These 18 files on Kenyan nationalist leader Peter Mbiyu Koinange provide a detailed insight into his activities during the struggle for Kenyan independence and show, through copious intercepted letters and phone conversations, the extent and nature of his contacts with others campaigning in this field. Originally under Security Service notice for his links to Communists it was decided that he was neither a member nor a tool of the Communist Party, but was using the support of individual Communists to further his own aims.
KV 2/2535 (1937-1947) covers his arrival in the UK, and reveals that he sought and gained an audience with the Colonial Secretary, Arthur Creech Jones, after which Colonial Office officials warned the Security Service to "lay off" Koinange (serial 12a). Nevertheless, the Service continued to watch Koinange, intercepting both letters and telephone conversations. This gave rise to a problem first noted in KV 2/2536 (1947), that of finding a translator to interpret intercepted material in Kikuyu. The only available officers were in the Colonial Office in Kenya, and there was understandable reluctance to use them. Serials 43b, 56a and 58a in this file refer, as do minute 85 in KV 2/2537 (1947-1948) and serial 451a in KV 2/2544 (1953). The problem was eventually settled by sending some material to Kenya for translation, and subsequently the Service found its own part-time translator.
KV 2/2538 (1948) includes references (serial 130a) to Koinage's expenses for a flight to America being paid by the Aga Khan, and there is a (negative) copy of Koinage's passport at serial 130c. By 1948 the Colonial Office attitude to Koinage had changed, and it was becoming concerned at his links to Communism.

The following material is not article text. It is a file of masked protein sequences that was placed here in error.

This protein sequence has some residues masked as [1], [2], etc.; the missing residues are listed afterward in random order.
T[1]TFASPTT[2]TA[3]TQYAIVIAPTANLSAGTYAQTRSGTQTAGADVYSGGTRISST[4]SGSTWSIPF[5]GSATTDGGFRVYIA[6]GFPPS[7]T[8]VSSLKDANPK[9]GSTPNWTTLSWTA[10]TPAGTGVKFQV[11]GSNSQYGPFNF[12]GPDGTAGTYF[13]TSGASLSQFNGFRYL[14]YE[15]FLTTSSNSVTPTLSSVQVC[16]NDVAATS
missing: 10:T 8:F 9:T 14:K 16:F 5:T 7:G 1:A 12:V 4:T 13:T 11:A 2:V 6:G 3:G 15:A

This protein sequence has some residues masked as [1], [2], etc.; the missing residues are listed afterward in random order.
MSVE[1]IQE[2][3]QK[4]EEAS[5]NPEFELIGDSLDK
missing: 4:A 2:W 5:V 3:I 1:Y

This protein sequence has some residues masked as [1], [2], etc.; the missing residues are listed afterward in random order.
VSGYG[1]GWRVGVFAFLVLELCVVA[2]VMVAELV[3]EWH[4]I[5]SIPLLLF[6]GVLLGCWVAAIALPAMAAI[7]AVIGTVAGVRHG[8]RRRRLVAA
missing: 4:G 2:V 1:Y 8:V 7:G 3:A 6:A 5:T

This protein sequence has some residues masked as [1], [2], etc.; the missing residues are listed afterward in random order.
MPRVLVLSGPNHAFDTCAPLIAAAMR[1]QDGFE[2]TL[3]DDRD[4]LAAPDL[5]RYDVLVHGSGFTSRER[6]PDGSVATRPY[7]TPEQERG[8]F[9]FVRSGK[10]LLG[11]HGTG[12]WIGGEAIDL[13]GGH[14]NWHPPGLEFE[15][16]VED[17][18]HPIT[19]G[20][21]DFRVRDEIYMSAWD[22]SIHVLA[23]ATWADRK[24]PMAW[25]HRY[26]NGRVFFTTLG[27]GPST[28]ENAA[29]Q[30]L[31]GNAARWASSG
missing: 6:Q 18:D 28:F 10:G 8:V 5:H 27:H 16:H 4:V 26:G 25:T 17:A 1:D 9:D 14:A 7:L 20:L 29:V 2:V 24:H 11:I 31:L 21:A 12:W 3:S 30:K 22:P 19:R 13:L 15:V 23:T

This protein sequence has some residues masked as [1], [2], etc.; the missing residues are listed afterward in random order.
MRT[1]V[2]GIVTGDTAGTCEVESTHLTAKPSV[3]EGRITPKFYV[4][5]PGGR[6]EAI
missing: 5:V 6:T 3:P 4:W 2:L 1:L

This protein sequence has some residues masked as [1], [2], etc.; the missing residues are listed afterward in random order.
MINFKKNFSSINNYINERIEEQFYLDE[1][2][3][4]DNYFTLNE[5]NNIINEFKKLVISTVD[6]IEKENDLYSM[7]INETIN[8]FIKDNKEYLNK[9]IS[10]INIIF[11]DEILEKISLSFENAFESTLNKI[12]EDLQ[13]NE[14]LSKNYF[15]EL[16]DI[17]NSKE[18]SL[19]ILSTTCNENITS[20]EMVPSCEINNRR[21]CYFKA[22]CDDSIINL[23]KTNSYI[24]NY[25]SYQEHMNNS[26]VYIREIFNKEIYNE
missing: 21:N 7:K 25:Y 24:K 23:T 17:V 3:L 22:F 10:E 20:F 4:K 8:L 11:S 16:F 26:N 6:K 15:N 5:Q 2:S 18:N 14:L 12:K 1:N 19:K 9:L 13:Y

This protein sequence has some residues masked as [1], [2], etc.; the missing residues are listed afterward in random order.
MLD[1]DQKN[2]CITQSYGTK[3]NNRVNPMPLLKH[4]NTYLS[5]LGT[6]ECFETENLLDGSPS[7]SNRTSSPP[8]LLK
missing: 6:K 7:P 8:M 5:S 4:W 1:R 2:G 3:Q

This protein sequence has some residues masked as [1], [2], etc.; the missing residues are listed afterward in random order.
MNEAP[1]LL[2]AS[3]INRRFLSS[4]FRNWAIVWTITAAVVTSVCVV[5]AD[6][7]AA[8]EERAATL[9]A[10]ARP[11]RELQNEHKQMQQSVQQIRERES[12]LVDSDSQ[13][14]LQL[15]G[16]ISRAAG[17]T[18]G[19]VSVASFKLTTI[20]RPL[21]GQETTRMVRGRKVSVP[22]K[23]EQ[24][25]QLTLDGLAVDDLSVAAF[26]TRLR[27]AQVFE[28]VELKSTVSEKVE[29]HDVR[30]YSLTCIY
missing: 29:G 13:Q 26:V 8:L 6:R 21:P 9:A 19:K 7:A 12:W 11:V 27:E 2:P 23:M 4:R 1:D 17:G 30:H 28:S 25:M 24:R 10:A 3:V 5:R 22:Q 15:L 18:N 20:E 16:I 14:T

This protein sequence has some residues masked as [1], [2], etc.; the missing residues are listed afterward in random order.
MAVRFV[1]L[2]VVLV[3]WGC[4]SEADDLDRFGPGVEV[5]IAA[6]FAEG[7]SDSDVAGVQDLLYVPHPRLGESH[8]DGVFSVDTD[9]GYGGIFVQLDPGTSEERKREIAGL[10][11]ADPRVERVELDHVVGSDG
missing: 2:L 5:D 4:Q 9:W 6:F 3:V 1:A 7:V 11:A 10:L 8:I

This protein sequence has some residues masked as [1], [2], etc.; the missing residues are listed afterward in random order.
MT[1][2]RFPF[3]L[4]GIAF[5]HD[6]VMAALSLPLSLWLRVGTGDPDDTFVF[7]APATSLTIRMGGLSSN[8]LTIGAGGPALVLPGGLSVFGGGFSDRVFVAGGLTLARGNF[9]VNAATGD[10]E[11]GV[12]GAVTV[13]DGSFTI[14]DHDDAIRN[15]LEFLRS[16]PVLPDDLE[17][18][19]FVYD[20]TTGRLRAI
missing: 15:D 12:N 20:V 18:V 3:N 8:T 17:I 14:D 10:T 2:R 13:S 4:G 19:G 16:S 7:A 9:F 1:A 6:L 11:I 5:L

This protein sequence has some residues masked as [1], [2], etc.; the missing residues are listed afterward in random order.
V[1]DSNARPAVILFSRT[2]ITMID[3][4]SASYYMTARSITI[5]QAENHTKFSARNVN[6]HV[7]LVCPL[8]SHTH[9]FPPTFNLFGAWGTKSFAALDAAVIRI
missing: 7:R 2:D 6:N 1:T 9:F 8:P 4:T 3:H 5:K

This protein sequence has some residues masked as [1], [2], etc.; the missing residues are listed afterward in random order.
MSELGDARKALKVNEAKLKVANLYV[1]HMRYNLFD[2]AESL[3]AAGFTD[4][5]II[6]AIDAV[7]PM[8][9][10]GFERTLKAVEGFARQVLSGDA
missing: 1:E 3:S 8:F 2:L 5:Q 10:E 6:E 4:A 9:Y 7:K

KV 2/2539 (1948-1949) shows the first of several occasions where the Service had to reject Colonial Office requests for confirmation that Koinage was a Communist. The file covers Koinage's return to Kenya. By the time of Jomo Kenyatta's arrest in 1952, Koinage had again returned to the UK, and assessing his significance the Service noted (KV 2/2541, 1952) "…he has acquired dominant influence among the KIKUYU."
KV 2/2542 (1952-1953) assesses (serial 374a) the extent of Communist influence on the Mau Mau movement, and includes (serial 423b) Koinage's message of sympathy to Malenkov after the death of Stalin.
The remaining files, consisting largely of further intercepted correspondence and conversations and assessments of Koinage's activities in the UK and elsewhere in support of Kenyan independence and countering criticisms of Mau Mau, follow Koinage's career to 1956. KV 2/2544 (1953) includes a table showing Koinage's relatives and their relative importance (serial 451c). KV 2/2549 (1954) shows how Koinage, short of funds in London, was refused permission to return to Kenya, and applied for teaching posts in the UK.
There is a photograph of Koinage in KV 2/2544.